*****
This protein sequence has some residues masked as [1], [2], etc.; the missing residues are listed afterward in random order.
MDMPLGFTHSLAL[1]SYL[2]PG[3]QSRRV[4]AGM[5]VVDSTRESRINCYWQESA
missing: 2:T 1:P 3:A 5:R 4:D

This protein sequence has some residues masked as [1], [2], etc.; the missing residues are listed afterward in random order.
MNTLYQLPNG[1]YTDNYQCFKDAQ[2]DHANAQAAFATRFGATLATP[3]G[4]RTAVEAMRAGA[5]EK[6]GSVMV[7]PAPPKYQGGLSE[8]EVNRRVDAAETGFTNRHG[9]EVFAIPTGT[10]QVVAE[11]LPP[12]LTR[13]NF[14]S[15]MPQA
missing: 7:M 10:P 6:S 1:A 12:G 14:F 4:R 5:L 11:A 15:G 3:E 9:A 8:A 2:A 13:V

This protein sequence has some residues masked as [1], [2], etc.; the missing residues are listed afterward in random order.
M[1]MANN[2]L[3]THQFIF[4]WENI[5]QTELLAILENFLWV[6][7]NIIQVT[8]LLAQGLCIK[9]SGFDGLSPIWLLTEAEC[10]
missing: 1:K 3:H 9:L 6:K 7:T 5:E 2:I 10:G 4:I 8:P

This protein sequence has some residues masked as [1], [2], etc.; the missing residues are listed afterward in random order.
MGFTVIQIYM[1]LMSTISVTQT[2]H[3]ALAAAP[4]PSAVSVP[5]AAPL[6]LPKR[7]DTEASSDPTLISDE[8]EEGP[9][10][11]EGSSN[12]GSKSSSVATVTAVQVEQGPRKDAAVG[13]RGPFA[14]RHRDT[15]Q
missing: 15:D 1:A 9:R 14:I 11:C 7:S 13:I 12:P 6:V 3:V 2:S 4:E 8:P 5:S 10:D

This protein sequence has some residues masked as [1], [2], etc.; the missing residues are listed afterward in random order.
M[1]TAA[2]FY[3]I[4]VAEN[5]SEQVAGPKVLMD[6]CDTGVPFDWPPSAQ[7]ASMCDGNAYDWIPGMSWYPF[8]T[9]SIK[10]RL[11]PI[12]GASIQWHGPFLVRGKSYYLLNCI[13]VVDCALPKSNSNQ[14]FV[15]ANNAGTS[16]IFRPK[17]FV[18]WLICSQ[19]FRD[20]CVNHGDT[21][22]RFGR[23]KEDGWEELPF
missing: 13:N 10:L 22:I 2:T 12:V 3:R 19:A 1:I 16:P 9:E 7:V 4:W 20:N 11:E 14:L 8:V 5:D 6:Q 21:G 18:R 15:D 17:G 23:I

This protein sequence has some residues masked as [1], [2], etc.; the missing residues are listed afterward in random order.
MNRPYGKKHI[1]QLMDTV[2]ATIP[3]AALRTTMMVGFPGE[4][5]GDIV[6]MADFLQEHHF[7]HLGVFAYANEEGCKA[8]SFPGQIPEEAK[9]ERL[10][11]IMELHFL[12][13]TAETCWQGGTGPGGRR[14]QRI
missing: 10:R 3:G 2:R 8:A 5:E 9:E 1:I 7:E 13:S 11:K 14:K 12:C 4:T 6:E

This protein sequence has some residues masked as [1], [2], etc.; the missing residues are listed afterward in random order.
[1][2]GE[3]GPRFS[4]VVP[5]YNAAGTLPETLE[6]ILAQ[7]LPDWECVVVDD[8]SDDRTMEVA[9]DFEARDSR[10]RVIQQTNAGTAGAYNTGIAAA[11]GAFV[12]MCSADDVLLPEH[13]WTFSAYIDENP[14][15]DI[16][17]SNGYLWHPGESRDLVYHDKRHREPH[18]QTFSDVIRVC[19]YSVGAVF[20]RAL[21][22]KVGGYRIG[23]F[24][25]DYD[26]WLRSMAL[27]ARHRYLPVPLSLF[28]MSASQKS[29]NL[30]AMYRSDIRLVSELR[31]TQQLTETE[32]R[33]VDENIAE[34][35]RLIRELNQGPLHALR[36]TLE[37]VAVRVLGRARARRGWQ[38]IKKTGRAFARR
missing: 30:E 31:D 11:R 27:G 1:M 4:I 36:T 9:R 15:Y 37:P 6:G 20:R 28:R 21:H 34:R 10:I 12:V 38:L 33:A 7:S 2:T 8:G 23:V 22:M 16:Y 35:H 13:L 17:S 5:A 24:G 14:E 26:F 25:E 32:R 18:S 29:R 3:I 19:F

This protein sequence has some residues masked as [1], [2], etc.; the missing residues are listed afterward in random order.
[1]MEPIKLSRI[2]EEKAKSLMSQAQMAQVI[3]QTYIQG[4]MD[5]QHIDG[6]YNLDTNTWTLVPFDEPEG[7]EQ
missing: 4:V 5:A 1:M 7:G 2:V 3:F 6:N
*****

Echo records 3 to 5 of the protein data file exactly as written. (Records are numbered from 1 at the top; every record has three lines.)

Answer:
This protein sequence has some residues masked as [1], [2], etc.; the missing residues are listed afterward in random order.
M[1]MANN[2]L[3]THQFIF[4]WENI[5]QTELLAILENFLWV[6][7]NIIQVT[8]LLAQGLCIK[9]SGFDGLSPIWLLTEAEC[10]
missing: 1:K 3:H 9:L 6:K 7:T 5:E 2:I 10:G 4:I 8:P

This protein sequence has some residues masked as [1], [2], etc.; the missing residues are listed afterward in random order.
MGFTVIQIYM[1]LMSTISVTQT[2]H[3]ALAAAP[4]PSAVSVP[5]AAPL[6]LPKR[7]DTEASSDPTLISDE[8]EEGP[9][10][11]EGSSN[12]GSKSSSVATVTAVQVEQGPRKDAAVG[13]RGPFA[14]RHRDT[15]Q
missing: 15:D 1:A 9:R 14:I 11:C 7:S 13:I 12:P 6:V 3:V 2:S 4:E 8:P 5:S 10:D

This protein sequence has some residues masked as [1], [2], etc.; the missing residues are listed afterward in random order.
M[1]TAA[2]FY[3]I[4]VAEN[5]SEQVAGPKVLMD[6]CDTGVPFDWPPSAQ[7]ASMCDGNAYDWIPGMSWYPF[8]T[9]SIK[10]RL[11]PI[12]GASIQWHGPFLVRGKSYYLLNCI[13]VVDCALPKSNSNQ[14]FV[15]ANNAGTS[16]IFRPK[17]FV[18]WLICSQ[19]FRD[20]CVNHGDT[21][22]RFGR[23]KEDGWEELPF
missing: 13:N 10:L 22:I 2:T 12:V 3:R 19:A 1:I 16:P 9:E 7:V 4:W 20:N 11:E 14:L 8:V 5:D 6:Q 21:G 18:R 15:D 17:G 23:I